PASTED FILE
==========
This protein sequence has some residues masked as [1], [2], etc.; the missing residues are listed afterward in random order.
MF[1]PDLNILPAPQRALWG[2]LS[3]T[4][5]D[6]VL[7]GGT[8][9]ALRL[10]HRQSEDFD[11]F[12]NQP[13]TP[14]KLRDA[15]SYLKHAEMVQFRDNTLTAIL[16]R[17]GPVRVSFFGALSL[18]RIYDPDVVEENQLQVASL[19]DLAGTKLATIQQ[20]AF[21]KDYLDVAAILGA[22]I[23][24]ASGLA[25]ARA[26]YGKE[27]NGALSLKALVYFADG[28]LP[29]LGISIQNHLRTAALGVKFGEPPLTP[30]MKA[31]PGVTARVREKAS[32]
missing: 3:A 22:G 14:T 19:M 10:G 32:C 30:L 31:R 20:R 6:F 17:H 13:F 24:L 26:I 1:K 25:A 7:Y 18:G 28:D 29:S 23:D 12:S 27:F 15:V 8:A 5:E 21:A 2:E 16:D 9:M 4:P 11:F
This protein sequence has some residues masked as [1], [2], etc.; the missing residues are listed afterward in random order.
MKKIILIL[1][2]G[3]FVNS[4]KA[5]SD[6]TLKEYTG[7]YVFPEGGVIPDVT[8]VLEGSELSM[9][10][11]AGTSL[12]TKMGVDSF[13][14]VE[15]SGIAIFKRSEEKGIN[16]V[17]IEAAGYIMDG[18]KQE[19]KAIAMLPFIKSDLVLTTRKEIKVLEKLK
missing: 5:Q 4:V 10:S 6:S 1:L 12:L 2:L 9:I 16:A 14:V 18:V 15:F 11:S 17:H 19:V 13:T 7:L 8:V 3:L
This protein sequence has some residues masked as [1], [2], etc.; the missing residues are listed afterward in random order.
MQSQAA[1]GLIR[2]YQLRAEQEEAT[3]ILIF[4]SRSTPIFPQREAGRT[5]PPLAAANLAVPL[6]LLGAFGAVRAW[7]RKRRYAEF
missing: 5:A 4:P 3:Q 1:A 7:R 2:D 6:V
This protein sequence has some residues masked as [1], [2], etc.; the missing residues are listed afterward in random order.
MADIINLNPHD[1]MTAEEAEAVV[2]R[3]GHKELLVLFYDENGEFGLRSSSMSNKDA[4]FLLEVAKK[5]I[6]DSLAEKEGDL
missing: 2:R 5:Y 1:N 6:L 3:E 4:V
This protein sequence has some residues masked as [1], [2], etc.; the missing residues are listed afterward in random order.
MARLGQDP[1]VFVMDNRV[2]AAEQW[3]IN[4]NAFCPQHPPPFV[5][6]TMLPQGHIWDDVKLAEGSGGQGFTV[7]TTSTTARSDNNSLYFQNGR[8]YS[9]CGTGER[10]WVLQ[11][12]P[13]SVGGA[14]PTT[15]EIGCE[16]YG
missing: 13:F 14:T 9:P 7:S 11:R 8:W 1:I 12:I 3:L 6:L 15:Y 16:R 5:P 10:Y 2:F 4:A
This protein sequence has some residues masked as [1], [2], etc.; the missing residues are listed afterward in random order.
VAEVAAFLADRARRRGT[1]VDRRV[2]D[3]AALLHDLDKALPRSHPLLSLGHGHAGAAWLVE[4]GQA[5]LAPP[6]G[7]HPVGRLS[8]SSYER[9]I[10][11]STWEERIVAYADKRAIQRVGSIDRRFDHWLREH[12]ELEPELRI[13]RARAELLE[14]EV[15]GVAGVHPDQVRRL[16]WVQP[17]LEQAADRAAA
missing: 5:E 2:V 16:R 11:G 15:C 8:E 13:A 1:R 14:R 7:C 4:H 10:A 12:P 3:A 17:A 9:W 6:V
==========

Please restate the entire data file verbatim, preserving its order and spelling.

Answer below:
This protein sequence has some residues masked as [1], [2], etc.; the missing residues are listed afterward in random order.
MF[1]PDLNILPAPQRALWG[2]LS[3]T[4][5]D[6]VL[7]GGT[8][9]ALRL[10]HRQSEDFD[11]F[12]NQP[13]TP[14]KLRDA[15]SYLKHAEMVQFRDNTLTAIL[16]R[17]GPVRVSFFGALSL[18]RIYDPDVVEENQLQVASL[19]DLAGTKLATIQQ[20]AF[21]KDYLDVAAILGA[22]I[23][24]ASGLA[25]ARA[26]YGKE[27]NGALSLKALVYFADG[28]LP[29]LGISIQNHLRTAALGVKFGEPPLTP[30]MKA[31]PGVTARVREKAS[32]
missing: 3:A 22:G 14:T 19:M 10:G 32:C 30:L 31:R 20:R 6:F 17:H 13:F 24:L 26:I 1:K 25:A 7:Y 18:G 28:D 29:S 23:D 12:S 27:F 15:V 8:A 5:E 21:A 2:E 16:D 9:M 4:P 11:F
This protein sequence has some residues masked as [1], [2], etc.; the missing residues are listed afterward in random order.
MKKIILIL[1][2]G[3]FVNS[4]KA[5]SD[6]TLKEYTG[7]YVFPEGGVIPDVT[8]VLEGSELSM[9][10][11]AGTSL[12]TKMGVDSF[13][14]VE[15]SGIAIFKRSEEKGIN[16]V[17]IEAAGYIMDG[18]KQE[19]KAIAMLPFIKSDLVLTTRKEIKVLEKLK
missing: 5:Q 4:V 10:S 6:S 1:L 12:L 2:L 9:I 16:A 14:V 18:V 15:F 11:S 17:H 19:V 13:T 7:L 8:V 3:L
This protein sequence has some residues masked as [1], [2], etc.; the missing residues are listed afterward in random order.
MQSQAA[1]GLIR[2]YQLRAEQEEAT[3]ILIF[4]SRSTPIFPQREAGRT[5]PPLAAANLAVPL[6]LLGAFGAVRAW[7]RKRRYAEF
missing: 5:A 4:P 3:Q 1:A 7:R 2:D 6:V
This protein sequence has some residues masked as [1], [2], etc.; the missing residues are listed afterward in random order.
MADIINLNPHD[1]MTAEEAEAVV[2]R[3]GHKELLVLFYDENGEFGLRSSSMSNKDA[4]FLLEVAKK[5]I[6]DSLAEKEGDL
missing: 2:R 5:Y 1:N 6:L 3:E 4:V
This protein sequence has some residues masked as [1], [2], etc.; the missing residues are listed afterward in random order.
MARLGQDP[1]VFVMDNRV[2]AAEQW[3]IN[4]NAFCPQHPPPFV[5][6]TMLPQGHIWDDVKLAEGSGGQGFTV[7]TTSTTARSDNNSLYFQNGR[8]YS[9]CGTGER[10]WVLQ[11][12]P[13]SVGGA[14]PTT[15]EIGCE[16]YG
missing: 13:F 14:T 9:P 7:S 11:R 8:W 1:I 12:I 3:L 6:L 15:Y 16:R 5:P 10:Y 2:F 4:A
This protein sequence has some residues masked as [1], [2], etc.; the missing residues are listed afterward in random order.
VAEVAAFLADRARRRGT[1]VDRRV[2]D[3]AALLHDLDKALPRSHPLLSLGHGHAGAAWLVE[4]GQA[5]LAPP[6]G[7]HPVGRLS[8]SSYER[9]I[10][11]STWEERIVAYADKRAIQRVGSIDRRFDHWLREH[12]ELEPELRI[13]RARAELLE[14]EV[15]GVAGVHPDQVRRL[16]WVQP[17]LEQAADRAAA
missing: 5:E 2:V 16:R 11:G 15:C 8:E 13:A 1:R 14:R 7:C 4:H 10:A 12:P 3:A 17:A 9:W 6:V